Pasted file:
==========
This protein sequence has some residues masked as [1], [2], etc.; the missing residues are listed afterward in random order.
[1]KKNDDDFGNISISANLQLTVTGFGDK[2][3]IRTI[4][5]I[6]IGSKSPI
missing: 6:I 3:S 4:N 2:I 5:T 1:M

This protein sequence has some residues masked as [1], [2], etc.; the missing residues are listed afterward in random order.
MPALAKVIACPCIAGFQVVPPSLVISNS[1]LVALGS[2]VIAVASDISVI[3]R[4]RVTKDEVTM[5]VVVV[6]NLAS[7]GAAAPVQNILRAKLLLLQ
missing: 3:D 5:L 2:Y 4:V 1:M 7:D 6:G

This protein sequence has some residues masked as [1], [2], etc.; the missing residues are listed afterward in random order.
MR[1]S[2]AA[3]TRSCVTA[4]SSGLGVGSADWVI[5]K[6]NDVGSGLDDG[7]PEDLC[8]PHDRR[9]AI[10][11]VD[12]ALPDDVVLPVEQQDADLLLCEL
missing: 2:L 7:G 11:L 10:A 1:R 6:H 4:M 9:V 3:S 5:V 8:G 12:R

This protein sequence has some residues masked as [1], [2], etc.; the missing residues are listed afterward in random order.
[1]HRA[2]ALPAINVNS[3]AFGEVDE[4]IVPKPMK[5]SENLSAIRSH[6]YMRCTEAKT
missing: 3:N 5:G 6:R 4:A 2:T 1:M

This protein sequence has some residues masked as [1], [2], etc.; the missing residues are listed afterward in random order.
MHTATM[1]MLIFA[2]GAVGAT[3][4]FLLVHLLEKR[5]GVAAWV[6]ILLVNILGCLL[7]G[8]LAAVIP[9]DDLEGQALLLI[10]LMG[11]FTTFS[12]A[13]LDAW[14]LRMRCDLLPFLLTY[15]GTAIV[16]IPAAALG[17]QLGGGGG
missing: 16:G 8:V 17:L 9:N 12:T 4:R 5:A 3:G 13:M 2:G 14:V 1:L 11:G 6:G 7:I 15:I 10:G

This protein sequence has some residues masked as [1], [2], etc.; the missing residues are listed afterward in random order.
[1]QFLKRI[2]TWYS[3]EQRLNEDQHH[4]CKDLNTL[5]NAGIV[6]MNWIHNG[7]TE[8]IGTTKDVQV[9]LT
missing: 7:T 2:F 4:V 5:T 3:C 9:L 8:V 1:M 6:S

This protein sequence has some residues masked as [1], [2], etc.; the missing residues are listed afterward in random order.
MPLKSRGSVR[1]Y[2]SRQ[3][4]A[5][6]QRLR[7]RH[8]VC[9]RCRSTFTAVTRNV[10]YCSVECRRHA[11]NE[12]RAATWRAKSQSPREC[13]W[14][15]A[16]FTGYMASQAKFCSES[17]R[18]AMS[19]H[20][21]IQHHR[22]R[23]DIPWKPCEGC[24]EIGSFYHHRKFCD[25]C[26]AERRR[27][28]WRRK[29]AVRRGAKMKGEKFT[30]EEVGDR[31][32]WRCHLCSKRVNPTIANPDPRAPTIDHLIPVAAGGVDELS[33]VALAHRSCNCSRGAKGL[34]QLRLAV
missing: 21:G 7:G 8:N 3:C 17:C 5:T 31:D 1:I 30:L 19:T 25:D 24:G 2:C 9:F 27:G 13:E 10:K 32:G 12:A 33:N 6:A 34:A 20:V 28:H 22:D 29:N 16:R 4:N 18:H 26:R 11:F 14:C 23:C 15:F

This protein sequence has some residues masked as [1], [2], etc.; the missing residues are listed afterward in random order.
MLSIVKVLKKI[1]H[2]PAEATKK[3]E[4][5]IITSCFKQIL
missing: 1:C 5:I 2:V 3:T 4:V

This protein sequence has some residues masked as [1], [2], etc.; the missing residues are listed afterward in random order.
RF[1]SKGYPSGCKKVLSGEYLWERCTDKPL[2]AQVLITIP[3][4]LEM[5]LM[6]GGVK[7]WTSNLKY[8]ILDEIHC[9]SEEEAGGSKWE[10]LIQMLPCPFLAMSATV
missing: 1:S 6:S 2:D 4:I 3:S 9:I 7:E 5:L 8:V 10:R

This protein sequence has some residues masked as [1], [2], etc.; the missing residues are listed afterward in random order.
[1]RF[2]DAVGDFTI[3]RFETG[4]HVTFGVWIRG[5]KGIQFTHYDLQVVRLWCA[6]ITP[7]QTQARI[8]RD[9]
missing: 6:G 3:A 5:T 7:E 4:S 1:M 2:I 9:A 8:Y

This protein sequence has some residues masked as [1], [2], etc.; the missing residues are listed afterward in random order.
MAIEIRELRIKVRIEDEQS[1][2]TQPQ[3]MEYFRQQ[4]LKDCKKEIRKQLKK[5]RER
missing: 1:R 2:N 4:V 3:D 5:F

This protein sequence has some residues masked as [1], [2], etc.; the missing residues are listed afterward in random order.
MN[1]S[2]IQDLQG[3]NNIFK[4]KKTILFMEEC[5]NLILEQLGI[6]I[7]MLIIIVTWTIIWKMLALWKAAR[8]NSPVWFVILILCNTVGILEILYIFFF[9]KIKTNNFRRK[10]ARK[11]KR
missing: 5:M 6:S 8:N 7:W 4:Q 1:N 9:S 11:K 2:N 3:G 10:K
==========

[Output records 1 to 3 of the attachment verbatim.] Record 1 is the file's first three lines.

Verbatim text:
This protein sequence has some residues masked as [1], [2], etc.; the missing residues are listed afterward in random order.
[1]KKNDDDFGNISISANLQLTVTGFGDK[2][3]IRTI[4][5]I[6]IGSKSPI
missing: 6:I 3:S 4:N 2:I 5:T 1:M

This protein sequence has some residues masked as [1], [2], etc.; the missing residues are listed afterward in random order.
MPALAKVIACPCIAGFQVVPPSLVISNS[1]LVALGS[2]VIAVASDISVI[3]R[4]RVTKDEVTM[5]VVVV[6]NLAS[7]GAAAPVQNILRAKLLLLQ
missing: 3:D 5:L 2:Y 4:V 1:M 7:D 6:G

This protein sequence has some residues masked as [1], [2], etc.; the missing residues are listed afterward in random order.
MR[1]S[2]AA[3]TRSCVTA[4]SSGLGVGSADWVI[5]K[6]NDVGSGLDDG[7]PEDLC[8]PHDRR[9]AI[10][11]VD[12]ALPDDVVLPVEQQDADLLLCEL
missing: 2:L 7:G 11:L 10:A 1:R 6:H 4:M 9:V 3:S 5:V 8:G 12:R